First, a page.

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Warm glass generally refers to kiln fired glass. It can be fusing, slumping, casting, or flameworking. (It is not stained glass which is not fired, and it is not blown glass which is done in a furnace at higher temperatures.)
Warm glass can be done in a normal ceramic kiln, with some limits. For large, complex, or thick pieces, you need a lid element to create even heating, especially when fusing. And you need to know the temperature inside the kiln. So you need an electronic controller or pyrometer. Most people doing glass use electronic controllers, because the heating and cooling rates are so critical to the glass process.
When fusing glass, the glass all needs to have the same COE (Coeficient of Expansion.) Otherwise the glass will crack as it expands and shrinks at different temperatures. Art glass is manufactured at various COE's. So that is the first decision you have to make, which COE glass to use. (Note, there is a lot of glass which is made for the stained glass market, and the COE's are not controlled. So you must use glass which is designated "fusible glass" and has a specified COE.
The lower the COE, the harder the glass is and it requires a higher temperature to cause it to melt.
COE 90: Historically the standard for art glass has been COE90. There is a huge range of colors at COE90.
COE 96: But now COE96 is offered by several manufacturers and also becoming very popular.
COE 82: And there is a new COE82 which has a unique advantage. Window glass is approximately COE82, so you can fuse this glass onto sheets of ordinary window glass you can pick up at a window store or home improvement center.
Glass is available in many colors and thicknesses. Usually it is sold "thick" which is 3mm, or "thin" which is 1.5mm. Thin glass is typically uses when building up many layers.
There are several types of glass.
Standard glass is a single color throughout.
Iridized glass, where the glass is coated by a metallic coating and gets a mother-of-pearl effect.
Dichroic glass, where the glass is coated with patterns of brilliant metallic colors. Dichroic glass is amazing looking; it comes in a wide variety of patterns and colors, and the color appears different from different angles. It is expensive so is usually used sparingly. Dichroic glass has a deep glossy finish when fused with a clear piece of glass covering it, and a rich satin finish when fused without a clear piece of glass on top.
Note that glass is also available in various textures, but these will normally flatten out when fused so aren't used in most cases.
There are many options for decorating glass.
Sheets of glass
Frits (crushed glass pieces)
Glass paints (be careful, there are glass paints made just for painting glass, and there are glass paints for firing, you want the ones made for firing.
Similar decorating techniques as ceramics can be used, such as masking and slip trailing.
Fusing is taking various pieces of glass and melting them together into one piece.
Slumping is taking a single sheet of glass (either a solid color or a previously fused piece) and melting it into a mold to take a shape.
Casting is taking chunks of glass and melting them into a mold.
Flameworking is using a flame (from a propane torch) to melt the glass into beads, figurines or other pieces. These are then annealed (cooled slowly) in a kiln.
There are other techniques such as pouring hot glass, or having glass melt into a crucible.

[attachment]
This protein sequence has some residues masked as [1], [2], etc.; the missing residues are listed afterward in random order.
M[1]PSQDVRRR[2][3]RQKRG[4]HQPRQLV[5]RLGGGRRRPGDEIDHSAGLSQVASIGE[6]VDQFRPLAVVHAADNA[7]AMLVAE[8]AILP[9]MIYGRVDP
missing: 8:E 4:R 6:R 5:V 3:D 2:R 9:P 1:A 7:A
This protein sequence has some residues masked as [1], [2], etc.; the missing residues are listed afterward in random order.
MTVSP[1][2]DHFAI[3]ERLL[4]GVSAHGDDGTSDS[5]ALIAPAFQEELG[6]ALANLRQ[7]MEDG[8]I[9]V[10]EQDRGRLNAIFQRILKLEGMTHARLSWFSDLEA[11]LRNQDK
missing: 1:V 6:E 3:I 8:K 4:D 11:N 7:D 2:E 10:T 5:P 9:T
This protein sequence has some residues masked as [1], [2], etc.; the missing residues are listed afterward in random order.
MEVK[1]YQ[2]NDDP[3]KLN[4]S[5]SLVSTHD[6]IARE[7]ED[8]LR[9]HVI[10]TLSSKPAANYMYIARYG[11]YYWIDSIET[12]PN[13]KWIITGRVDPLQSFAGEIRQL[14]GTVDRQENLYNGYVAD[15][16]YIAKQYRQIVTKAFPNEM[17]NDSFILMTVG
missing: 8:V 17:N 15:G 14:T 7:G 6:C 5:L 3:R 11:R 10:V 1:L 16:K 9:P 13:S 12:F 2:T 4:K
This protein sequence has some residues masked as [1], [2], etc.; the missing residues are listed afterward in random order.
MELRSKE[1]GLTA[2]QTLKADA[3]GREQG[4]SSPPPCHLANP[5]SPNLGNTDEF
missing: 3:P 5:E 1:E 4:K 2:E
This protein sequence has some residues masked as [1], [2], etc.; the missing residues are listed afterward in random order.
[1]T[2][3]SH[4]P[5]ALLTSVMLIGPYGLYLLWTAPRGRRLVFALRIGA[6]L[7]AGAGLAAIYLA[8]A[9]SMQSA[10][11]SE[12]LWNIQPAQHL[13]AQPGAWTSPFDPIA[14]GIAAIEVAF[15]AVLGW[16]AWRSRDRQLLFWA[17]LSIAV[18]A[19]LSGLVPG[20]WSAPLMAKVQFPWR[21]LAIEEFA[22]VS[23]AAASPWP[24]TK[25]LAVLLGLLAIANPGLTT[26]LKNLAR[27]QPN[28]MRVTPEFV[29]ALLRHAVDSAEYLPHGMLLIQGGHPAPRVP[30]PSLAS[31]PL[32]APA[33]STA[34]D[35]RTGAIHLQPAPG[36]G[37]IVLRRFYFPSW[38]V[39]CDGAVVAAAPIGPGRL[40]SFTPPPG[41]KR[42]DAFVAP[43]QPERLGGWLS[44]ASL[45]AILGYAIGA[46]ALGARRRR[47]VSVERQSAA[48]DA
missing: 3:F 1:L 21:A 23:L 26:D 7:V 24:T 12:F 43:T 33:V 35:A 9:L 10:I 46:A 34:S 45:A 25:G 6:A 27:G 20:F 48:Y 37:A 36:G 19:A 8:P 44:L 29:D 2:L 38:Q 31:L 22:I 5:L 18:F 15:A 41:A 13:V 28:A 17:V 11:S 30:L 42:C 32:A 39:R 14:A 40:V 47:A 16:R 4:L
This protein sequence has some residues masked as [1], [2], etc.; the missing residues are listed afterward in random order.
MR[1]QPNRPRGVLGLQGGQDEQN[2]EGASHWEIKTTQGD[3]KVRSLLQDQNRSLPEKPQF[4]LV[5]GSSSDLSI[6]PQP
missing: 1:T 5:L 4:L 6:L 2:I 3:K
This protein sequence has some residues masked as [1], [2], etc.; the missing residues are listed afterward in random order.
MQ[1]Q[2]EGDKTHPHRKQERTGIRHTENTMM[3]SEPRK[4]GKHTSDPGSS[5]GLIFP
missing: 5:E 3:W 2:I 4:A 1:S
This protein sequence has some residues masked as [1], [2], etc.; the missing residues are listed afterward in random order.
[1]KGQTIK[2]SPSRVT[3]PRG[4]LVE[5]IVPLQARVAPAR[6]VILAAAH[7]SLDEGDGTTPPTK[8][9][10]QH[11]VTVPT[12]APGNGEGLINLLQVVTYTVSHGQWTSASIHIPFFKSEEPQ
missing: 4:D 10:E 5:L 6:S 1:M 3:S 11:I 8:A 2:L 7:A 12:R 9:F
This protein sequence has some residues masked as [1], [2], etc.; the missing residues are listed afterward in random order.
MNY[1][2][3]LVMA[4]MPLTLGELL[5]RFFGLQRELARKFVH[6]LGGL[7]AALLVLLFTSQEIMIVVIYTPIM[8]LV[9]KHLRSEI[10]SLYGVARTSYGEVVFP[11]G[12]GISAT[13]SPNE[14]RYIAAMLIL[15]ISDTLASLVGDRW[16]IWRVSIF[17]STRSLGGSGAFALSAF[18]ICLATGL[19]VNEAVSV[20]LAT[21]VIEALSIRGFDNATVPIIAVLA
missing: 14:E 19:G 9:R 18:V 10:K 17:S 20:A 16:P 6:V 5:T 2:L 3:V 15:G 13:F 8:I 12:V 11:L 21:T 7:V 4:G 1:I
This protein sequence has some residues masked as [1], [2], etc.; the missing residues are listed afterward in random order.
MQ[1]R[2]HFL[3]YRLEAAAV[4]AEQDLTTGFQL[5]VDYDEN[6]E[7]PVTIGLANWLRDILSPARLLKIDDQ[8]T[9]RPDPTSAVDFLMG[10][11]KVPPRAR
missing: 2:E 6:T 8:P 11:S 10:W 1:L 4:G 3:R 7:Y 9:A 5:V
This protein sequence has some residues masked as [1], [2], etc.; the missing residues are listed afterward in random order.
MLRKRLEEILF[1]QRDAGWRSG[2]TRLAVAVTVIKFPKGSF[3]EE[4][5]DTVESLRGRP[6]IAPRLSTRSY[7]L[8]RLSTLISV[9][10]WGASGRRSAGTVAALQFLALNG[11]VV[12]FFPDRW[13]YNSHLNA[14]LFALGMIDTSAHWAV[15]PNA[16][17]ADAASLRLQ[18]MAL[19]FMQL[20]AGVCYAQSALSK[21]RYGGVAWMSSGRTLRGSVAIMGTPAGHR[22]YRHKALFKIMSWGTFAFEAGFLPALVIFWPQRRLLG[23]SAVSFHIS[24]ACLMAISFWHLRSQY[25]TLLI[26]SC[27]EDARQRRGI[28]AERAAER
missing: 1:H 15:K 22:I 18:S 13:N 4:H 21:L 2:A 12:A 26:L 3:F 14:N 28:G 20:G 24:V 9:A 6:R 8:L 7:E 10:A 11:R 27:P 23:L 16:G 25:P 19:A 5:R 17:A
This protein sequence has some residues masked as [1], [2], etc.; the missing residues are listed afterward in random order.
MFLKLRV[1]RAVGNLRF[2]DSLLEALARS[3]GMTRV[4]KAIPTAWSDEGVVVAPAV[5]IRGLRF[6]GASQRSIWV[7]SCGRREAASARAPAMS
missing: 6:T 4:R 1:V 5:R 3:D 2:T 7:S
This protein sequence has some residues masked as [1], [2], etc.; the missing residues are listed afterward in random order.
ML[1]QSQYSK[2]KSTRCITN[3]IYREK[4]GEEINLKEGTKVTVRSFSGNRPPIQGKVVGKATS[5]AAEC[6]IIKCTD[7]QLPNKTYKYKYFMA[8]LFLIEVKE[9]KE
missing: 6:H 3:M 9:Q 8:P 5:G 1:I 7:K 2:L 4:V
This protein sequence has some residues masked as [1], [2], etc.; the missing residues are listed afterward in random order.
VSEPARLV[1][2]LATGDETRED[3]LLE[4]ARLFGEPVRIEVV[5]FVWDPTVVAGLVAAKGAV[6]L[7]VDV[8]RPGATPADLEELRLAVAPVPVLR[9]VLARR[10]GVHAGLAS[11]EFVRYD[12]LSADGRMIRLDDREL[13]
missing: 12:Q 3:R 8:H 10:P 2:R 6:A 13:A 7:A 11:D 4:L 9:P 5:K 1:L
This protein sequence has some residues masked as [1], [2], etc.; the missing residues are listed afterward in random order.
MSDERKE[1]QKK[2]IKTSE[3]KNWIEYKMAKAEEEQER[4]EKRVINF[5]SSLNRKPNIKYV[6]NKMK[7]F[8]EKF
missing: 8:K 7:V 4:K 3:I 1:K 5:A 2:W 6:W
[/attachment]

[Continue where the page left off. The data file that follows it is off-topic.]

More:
Note, these are approximate depending on the type of glass used, thickness, etc.
Initial Heating Phase This stage, which should take anywhere from 90-120 minutes, is the one during which the glass pieces are heated from room temperature to their strain release point, which ranges from 930 degrees F to 1000 degrees F (500-540 degrees C.)
Rapid Heating Phase The glass may then be brought to the desired fusing temperature very quickly (within 15-60 minutes, depending on the kiln you're using.) Depending upon the size and thickness of the glass pieces, this temperature is sometimes maintained for 5 to 15 minutes, especially during a first, full fuse firing.
Rapid Cooling Phase The kiln is now opened temporarily to cool it, but the temperature shouldn't fall below 930 degrees F (500 C) Opening the kiln helps speed up the work. If you aren't pressed for time, you may also allow the closed kiln to return to the strain release point, or you may open the peepholes.
Annealing Soak Phase At the strain release point of 930-1000 degrees F the kiln temperature is maintained for 15-60 minutes, depending on the size of the piece of glass. This "soaking" time, during which teh fused glass pieces are tempered by allowing their temperatures to equalize throughout, can never bee too long. Always allow yourself sufficient time for this stage.
Cooling Down Slowly cool to room temperature before opening kiln.
Average Temperature Ranges
1040 degrees F (560 degrees C) The point at which glass is heated to its strain release point; glass paints, lusters and metallics mature in this range
1200-1380 degrees F (650-750 degrees C) Slumping of glass in a mold. The steeper the sides of the mold, the higher the temperature must be.
1450-1540 degrees F (790-840 degrees C) Glass fuses. At the lower temperatures in this range the pieces of glass will fuse together but still be distinct (this is referred to as a tack fuse) and at the higher temperatures they fuse completely together (referred to as a full fuse)
Remember, the best molds for slumping glass into are ceramic molds. Since you already know how to work in clay, you can make your own custom molds. In addition to traditional slump molds you are used to, you can also use drop out molds. This would be, for example, a ring. When a flat sheet of glass is placed on a ring mold, the glass will melt through the open area creating its own bottom.